Well, that about explains everything really.
Here I am trying to fake a staged entry for the purpose of this story. I am on my bicycle pretending I have just come off a Baltic ferry from deepest, darkest Germany and am about to cycle my way across swinging, happening, twenty-first century Lithuania.
It is a cloudy but dry Sunday evening and I want you to think that I have just sailed up a rather industrial harbour and that, through the haze of second-hand cigarette smoke, I have just viewed mile after mile of Klaipėda’s identical red tiled Soviet apartment buildings. I have kitted up my bike, pushed it off the ferry and have just entered this relatively recent addition to the European Union. I am nervous, excited, and after seeing Klaipėda from the sea, somewhat scared.
Okay, that is what I want you to think; it is not the reality, but for now it works.
For a cyclist, from the ferry terminal, the entrance to Klaipėda is absolutely fantastic, in fact couldn’t really be much better – there is a brand spanking new cobble-paved, red cycle path. It offers hope, comfort and reassurance for the journey. Problem is this path only lasts about 10 metres before it stumbles upon a sudden and premature ending. Smack in the middle of the path is a sign that simply reads “Klaipėda”, and there the cycleway stops. And if this is not bad enough and if you are like me and have five heavy panniers on your bike, you need to disembark and carry your bike down a rather steep gutter.
Ironically, this sign encapsulates how I have come to view this, my adopted nation, it explains everything really. It seems to me that Lithuania is regaining some of its old status and becoming a borderland and frontier country where East meets West. Lithuania has been pillaged by multiple wars and is on the cusp of shedding its oppressive and oppressing Eastern shackles and beginning to tickle the concepts of an allegedly more Western, open and tolerant governmental culture.
This sign reminds me of grumpy, rude public-sector officials and friendly, innocent, smiling children. It reminds me that this country, at its core, is fighting corruption and intolerance, but yet often lost wallets containing money get handed intact to the police. This sign warns me, for better and for worse, that what you see is not necessarily what there is. And finally this sign tells me that adventure lies ahead.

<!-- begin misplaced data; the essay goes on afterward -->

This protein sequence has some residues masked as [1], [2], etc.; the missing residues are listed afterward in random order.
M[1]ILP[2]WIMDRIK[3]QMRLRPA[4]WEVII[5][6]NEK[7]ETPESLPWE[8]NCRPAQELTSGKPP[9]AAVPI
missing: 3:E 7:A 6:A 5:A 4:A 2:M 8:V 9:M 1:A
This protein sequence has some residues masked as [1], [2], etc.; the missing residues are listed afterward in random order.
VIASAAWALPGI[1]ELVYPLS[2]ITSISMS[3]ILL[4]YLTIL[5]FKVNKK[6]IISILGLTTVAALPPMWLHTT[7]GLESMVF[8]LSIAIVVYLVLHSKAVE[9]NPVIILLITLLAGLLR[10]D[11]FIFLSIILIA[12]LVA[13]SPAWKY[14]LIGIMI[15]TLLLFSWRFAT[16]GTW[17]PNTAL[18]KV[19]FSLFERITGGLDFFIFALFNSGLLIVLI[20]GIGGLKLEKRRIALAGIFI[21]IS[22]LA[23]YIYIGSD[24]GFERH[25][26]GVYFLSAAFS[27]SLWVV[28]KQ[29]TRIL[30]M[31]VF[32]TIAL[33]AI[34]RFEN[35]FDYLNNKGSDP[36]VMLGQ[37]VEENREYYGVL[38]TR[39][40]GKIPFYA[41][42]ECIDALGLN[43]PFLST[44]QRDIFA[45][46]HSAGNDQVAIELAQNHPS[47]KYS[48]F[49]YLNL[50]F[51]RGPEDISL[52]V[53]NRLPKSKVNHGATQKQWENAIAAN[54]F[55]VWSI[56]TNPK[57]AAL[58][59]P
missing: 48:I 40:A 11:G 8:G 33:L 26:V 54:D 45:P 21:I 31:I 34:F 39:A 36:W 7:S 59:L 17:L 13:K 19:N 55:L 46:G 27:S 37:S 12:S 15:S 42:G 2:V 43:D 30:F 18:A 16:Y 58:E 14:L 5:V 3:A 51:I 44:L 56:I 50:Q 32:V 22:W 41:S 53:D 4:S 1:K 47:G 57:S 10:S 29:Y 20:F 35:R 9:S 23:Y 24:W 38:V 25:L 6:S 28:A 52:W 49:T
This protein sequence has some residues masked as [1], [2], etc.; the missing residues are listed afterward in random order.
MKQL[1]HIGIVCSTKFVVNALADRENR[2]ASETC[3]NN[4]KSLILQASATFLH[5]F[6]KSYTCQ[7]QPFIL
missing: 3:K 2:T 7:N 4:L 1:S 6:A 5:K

So whilst dismounting my bike, I noticed a gaggle of bedraggled trucks, pick-ups, trailers and shady, dubious-looking men all congregating around an equally shady and dubious collection of tired second-hand cars. I got the feeling that this was a regular post ferry shindig. Lithuania, and to the east Russia and Belarus, have a boisterous trade in hand-me-down and often allegedly stolen German and Scandinavian cars. And here in front of the railway crossing, haggling was happening as minor fortunes were being made and derailed whilst feverish men frantically pushed cars from truck to trailer before setting off on their journeys to greener pastures.
I cycled on, knowing that these very vehicles would soon be overtaking me, showering me with dust and stones. The five kilometres of road from the end of that oh-so-beautiful cycleway to the first of Klaipėda’s abundant supply of luxury shopping malls is simply the ugliest, most decrepit stretch of raw, rough, road I have seen anywhere. It is shocking, and a totally embarrassing gateway to our city. If it was my first time on this road, I think that I would have simply turned around and got my butt and bicycle the hang out of there. I want to make a sign and peg it about every two hundred metres along the road saying, “It gets better”. ‘Cause truly it does. But for now the collection of collapsed Communist cement, burnt out trash-cans, vandalised signposts, rusty-leaning-lampless-lamposts, volcanic-crater-sized potholes and the bedraggled-paint-peeling bridge are all just too much for your average guest to our nation to handle. Maybe it is a play by the local brewery to drive people to drink.
I was glad that my 14.74km round trip from our Soviet flat and back was not the actual start of my journey across the country; it simply would have been too depressing. Instead, I got to go home, finish packing my four gifted ‘Ortlieb Classic’ panniers, and ready myself for the baffling, butt-buffering bike-ride which lay ahead. I was nervous as I had once ridden 120km along a flat road with no weight on my bike and I came home utterly and totally cream-crackered. Yet the next morning I was setting out on a four hundred and something kilometre marathon across roads and through villages I had never seen before. That evening I had a flitting, dreamless sleep and spent much of the night questioning whether my head needed examining.
A detailed glossary will be included in the print and eBook version of this story.
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